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Jack, a military working dog with the Combat Center's Provost Marshal's Office barks ferociously while being handled July 27, by his trainer, Cpl. Timothy Culhane, a working dog handler and a Rochester, N.Y., native, during their training.

Photo by Lance Cpl. M. C. Nerl

The nose knows; PMO K-9s sniff out contraband

31 Jul 2009 | Lance Cpl. M. C. Nerl

Working dog handlers with the Combat Center’s Provost Marshal’s Office trained with their canine counterparts Monday, to sniff out hidden explosives and narcotics and take a bite out of crime aboard the base.

The routine training helps dog handlers maintain their skills and helps sharpen the dog’s ability to detect the illegal substances, said Cpl. Samuel Corns, a working dog handler with PMO, and a native of Minneapolis.

“We do this all the time,” Corns said.  “The handlers keep at it constantly, so we can get to the point where we can read the dog like a book.

“Trainers set up scenarios around the base and hid drugs and bombs and tested the dog’s ability to sniff them out and the haldner’s ability to read what their dogs are doing,” Corns said. “So the dog has to sniff it out and they have to read what the dog is doing.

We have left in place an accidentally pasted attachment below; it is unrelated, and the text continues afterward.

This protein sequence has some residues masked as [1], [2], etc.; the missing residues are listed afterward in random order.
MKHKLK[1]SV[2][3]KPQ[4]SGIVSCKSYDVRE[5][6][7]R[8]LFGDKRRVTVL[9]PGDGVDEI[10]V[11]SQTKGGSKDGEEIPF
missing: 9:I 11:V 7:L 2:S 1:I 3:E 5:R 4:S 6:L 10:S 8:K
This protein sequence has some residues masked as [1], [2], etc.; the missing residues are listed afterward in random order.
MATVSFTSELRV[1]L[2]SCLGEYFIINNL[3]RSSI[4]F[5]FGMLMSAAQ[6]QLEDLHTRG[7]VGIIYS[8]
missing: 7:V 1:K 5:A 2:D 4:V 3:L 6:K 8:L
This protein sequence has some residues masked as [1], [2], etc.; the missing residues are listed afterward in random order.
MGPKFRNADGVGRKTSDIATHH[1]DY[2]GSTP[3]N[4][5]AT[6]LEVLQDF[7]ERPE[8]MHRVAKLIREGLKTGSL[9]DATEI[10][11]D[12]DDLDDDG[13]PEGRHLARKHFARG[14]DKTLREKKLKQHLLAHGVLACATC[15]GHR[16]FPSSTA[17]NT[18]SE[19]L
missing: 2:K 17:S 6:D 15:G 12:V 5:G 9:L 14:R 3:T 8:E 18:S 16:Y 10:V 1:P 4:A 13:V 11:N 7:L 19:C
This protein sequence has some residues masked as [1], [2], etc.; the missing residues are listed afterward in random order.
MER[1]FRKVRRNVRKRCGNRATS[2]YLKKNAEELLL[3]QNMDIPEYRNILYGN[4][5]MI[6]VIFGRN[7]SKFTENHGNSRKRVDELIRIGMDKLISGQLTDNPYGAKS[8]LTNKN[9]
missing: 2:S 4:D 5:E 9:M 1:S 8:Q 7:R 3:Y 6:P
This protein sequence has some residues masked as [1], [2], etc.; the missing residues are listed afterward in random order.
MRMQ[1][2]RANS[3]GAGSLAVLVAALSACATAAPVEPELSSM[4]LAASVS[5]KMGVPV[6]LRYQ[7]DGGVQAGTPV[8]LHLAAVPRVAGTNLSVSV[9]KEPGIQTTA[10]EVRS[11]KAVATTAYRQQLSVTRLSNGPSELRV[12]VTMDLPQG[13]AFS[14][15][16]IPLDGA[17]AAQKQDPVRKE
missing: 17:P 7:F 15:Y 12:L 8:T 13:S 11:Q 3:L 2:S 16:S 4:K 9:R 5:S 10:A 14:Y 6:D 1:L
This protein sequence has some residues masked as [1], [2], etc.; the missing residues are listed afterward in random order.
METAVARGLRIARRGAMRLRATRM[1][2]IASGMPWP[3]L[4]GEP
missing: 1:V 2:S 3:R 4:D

“We train dogs to specifically sniff out narcotics and dogs that sniff out explosives,” he said.

Using separate dogs to sniff out different threats is necessary, Corns said.

“If you have a dog searching for both, you don’t know if he is detecting a bomb or a pound of marijuana,” he said. “Specializing allows trainers to focus the dogs on a specific skill and makes it easier for handlers to know what the dogs have found.”

Corns said each of the dogs are also very aggressive and trained as attack dogs, so handling skills were also a big part of the exercises.

“The dogs listen well, but they can get pretty mean,” he said. “They can stop people and detain them too with the help of their handler.”

Staff Sgt. Joseph Evans, a PMO working dog handler’s from Heavener, Okla., said the exercises also help to build a solid relationship between the dogs and handlers.

Evans described more in-depth the importance of a strong relationship between a dog and its handler.

“We keep them in teams as much as possible,” he said. “We look for important traits between a Marine and a dog, such as their attitude. We try to match them up as well as possible so they bond effectively.

“We stress the ability on the handler to read the dog’s body language. They obviously cannot communicate verbally, so they do it with how they [the dogs] move and conduct themselves,” Evans said. “When the handler can pick up on that, they will be effective at reading the dog at the right time.”


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Marine Corps Air Ground Combat Center Twentynine Palms